Tea bags for two

Sex, lies and the further deterioration of public discourse

You get the picture.

You get the picture.

According to the online Urban Dictionary, the term “teabagger” has multiple meanings. It’s the second definition that will be our primary concern here: A teabagger is “a man that squats on top of a [woman’s] face and lowers his genitals into her mouth during sex.”

I don’t know about you, but being a dude, that sounds pretty good to me. Thus my confusion earlier this year when liberals began referring to members of the right-wing “Tea Party” protest movement as teabaggers. Why should these found-under-a-rock cretins get to have all the fun?

Of course, that’s not what liberals really mean when they use the term. What they really mean is that the mostly male rednecks who populate the movement are “teabagees”—think Glenn Beck dangling the family jewels in Sean Hannity’s slobbery piehole. References to fellatio work as epithets only in the context of what Rick Santorum might call “man-on-dog” action.

Therefore, when a liberal news anchor such as Rachel Maddow uses the term, she’s quite clearly practicing homophobia, a fact made all the more perplexing by her status as a lesbian. Interestingly, references to cunnilingus don’t work as insults, perhaps because every last one of us wouldn’t mind seeing Maddow and, say, Jodie Foster go at it.

That sounds a little bit like sexism to me, but I digress. What I really want to talk about is racism and how it relates to the Tea Party movement.

Several weeks ago in this space, I profiled former KFBK talk radio host Mark Williams, who’s become a nationwide figurehead for the Tea Party movement (see “Patriots and scoundrels,” September 3). I managed to get through the entire column without using “teabagger” once, primarily because it’s derogatory, but also because I just can’t imagine Williams teabagging his lovely wife, Holly. Or maybe I just don’t want to imagine it.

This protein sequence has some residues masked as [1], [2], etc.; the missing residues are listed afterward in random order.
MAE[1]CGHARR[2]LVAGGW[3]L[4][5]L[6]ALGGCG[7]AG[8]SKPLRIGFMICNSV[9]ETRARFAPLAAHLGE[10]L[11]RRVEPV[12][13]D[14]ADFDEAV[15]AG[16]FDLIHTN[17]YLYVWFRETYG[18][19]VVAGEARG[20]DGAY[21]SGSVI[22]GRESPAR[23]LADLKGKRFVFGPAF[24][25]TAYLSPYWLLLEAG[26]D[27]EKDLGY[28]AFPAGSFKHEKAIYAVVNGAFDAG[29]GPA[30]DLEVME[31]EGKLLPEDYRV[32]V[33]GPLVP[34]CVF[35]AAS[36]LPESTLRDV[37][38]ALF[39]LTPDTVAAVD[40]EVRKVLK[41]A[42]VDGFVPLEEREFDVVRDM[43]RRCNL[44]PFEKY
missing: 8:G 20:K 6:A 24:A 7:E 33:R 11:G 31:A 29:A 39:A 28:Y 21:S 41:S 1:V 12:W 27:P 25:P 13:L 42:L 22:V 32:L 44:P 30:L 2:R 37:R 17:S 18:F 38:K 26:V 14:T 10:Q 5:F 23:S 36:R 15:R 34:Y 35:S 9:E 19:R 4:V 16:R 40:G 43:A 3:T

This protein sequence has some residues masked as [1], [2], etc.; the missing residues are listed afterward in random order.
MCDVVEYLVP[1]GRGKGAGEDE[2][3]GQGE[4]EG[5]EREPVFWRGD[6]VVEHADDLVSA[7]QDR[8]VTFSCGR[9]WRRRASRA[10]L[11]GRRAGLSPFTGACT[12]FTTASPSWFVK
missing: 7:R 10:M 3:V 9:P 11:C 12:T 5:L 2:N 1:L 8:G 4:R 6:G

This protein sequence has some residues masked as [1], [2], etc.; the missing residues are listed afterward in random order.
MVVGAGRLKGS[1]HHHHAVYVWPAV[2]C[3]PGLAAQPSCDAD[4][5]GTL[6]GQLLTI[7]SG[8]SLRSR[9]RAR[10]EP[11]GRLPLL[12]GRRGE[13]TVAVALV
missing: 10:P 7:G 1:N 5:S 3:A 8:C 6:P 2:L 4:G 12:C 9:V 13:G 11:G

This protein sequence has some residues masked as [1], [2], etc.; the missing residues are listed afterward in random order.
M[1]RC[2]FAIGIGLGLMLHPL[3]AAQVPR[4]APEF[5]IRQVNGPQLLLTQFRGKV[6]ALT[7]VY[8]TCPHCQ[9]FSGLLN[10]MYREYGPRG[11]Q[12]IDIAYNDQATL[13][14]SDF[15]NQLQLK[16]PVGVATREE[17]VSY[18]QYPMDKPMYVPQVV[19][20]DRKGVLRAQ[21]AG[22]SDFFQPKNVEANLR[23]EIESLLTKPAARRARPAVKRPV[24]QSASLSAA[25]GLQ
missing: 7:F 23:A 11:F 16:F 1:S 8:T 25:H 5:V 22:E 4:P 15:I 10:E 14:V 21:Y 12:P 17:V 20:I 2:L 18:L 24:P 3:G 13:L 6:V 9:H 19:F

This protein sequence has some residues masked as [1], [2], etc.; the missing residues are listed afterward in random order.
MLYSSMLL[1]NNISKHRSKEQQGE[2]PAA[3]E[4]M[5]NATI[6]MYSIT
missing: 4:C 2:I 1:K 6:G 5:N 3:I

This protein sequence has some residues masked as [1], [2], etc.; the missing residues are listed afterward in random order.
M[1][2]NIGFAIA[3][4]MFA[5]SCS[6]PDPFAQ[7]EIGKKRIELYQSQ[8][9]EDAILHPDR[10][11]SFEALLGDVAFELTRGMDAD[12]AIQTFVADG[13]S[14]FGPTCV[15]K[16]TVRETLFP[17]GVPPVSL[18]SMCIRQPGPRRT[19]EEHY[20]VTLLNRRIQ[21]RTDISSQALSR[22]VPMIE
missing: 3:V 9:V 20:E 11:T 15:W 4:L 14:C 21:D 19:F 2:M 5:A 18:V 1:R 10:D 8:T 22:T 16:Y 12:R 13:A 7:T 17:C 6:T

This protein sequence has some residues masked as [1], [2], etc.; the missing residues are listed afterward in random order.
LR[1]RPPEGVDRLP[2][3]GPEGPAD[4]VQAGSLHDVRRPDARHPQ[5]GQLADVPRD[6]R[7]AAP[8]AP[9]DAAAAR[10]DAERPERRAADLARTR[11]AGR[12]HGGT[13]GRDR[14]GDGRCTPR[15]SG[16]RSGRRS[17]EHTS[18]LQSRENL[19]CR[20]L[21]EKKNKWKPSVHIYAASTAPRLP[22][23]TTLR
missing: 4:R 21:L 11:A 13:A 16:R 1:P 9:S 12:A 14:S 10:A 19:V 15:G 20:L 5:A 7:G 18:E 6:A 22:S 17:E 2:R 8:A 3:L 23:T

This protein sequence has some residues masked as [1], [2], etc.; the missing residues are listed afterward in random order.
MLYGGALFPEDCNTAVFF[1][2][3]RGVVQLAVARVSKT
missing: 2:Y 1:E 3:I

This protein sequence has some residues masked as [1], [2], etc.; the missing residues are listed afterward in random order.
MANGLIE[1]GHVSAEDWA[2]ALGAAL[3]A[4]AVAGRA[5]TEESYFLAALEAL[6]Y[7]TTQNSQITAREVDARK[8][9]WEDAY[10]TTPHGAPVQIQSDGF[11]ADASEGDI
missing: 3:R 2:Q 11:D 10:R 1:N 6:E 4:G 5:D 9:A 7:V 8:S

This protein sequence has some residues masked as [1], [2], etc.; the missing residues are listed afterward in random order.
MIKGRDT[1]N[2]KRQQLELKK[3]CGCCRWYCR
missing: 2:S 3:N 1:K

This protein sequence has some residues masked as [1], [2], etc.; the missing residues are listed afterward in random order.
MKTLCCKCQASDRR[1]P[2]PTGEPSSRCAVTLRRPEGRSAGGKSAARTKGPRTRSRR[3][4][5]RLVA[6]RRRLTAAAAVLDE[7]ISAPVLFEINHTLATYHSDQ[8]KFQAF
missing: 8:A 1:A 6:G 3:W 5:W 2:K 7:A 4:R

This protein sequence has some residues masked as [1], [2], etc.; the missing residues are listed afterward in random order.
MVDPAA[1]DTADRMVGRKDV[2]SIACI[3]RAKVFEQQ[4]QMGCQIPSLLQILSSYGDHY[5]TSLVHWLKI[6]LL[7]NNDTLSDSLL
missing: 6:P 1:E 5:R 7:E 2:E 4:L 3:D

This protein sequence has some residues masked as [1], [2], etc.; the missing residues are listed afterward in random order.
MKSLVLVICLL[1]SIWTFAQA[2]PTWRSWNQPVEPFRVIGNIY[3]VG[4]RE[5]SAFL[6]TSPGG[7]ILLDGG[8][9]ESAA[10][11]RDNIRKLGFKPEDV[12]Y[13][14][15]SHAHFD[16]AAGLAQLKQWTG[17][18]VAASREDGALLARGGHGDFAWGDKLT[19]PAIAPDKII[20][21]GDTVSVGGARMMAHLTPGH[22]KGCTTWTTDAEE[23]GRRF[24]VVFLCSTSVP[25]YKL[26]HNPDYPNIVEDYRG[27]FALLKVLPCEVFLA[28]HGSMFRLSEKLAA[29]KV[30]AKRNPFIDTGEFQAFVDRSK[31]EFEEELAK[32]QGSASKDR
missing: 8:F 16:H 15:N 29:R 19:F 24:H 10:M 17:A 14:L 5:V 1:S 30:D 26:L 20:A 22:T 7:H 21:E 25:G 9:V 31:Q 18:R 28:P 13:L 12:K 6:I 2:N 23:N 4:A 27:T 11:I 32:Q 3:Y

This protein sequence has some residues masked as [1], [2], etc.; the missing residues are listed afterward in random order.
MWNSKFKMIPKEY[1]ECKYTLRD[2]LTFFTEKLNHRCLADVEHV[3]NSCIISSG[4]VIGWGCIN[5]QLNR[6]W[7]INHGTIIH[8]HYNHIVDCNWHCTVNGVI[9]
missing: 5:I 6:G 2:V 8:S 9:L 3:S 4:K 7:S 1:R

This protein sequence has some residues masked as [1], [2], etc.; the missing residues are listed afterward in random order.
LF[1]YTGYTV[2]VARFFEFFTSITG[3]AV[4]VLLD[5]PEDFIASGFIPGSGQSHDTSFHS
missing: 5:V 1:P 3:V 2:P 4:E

Anyway, last week, in the wake of peckerwood Rep. Joe Wilson’s “You lie!” outburst during President Barack Obama’s address to Congress, liberals began branding the right-wing attacks on the president as racist. This applies particularly to Mark Williams—Google “Mark Williams is a racist” and see for yourself.

Now personally, I think that’s going a little bit too far. The president agrees with me. Appearing last Sunday on CNN’s State of the Union, Obama told host John King that while there may be a handful of racists in the Tea Party movement, he thinks most of its members have legitimate beefs with his administration, and they have a perfect right to express those complaints, as ghastly as that expression has been at times.

When I met Williams and his wife at Cesar Chavez Plaza shortly before the Tea Party Express left the station, the first thing he did was hand me his business card, adorned with the by-now-familiar Obama-as-The Joker illustration. When I pointed out that the image, which depicts a black man in white face, was in extremely poor taste if not racist, Williams informed me that Vanity Fair had done the exact same thing to former President George W. Bush.

It’s worth noting that Dubya is a white guy, so it’s not precisely analogous. But rather than racism, I think it’s much more emblematic of the subterranean depths to which our political discourse has descended, across the political spectrum. What bleeds leads, as Williams more or less told me, and that goes for Keith Olbermann’s frequent use of “teabaggers” as much as it does for that idiot holding up the sign with Obama in tribal garb at the September 12 demonstration in Washington, D.C.

C’mon, liberals, tell me you don’t smirk, if just a little, every time you hear the word “teabagger.”

What’s problematic about all this is that we’re really all on the same side. As Williams noted, “The little guy believes the fix is in.” For all his anti-government, free-market rhetoric, one of the former KFBK host’s primary complaints is government deregulation of the radio industry, which has limited the number of radio stations and made it near impossible for little guys like Williams to find a slot. If he has to peddle hate for a living, well, a fellow has to eat.

And now we’ve reached the proverbial teaching moment. It’s time for both sides to ratchet it down. Since the wing nuts aren’t likely to go first, I’m calling on all liberals to stop referring to the Tea Party movement as “teabaggers.” At the very least, it will make my sex life a lot less confusing than it already is.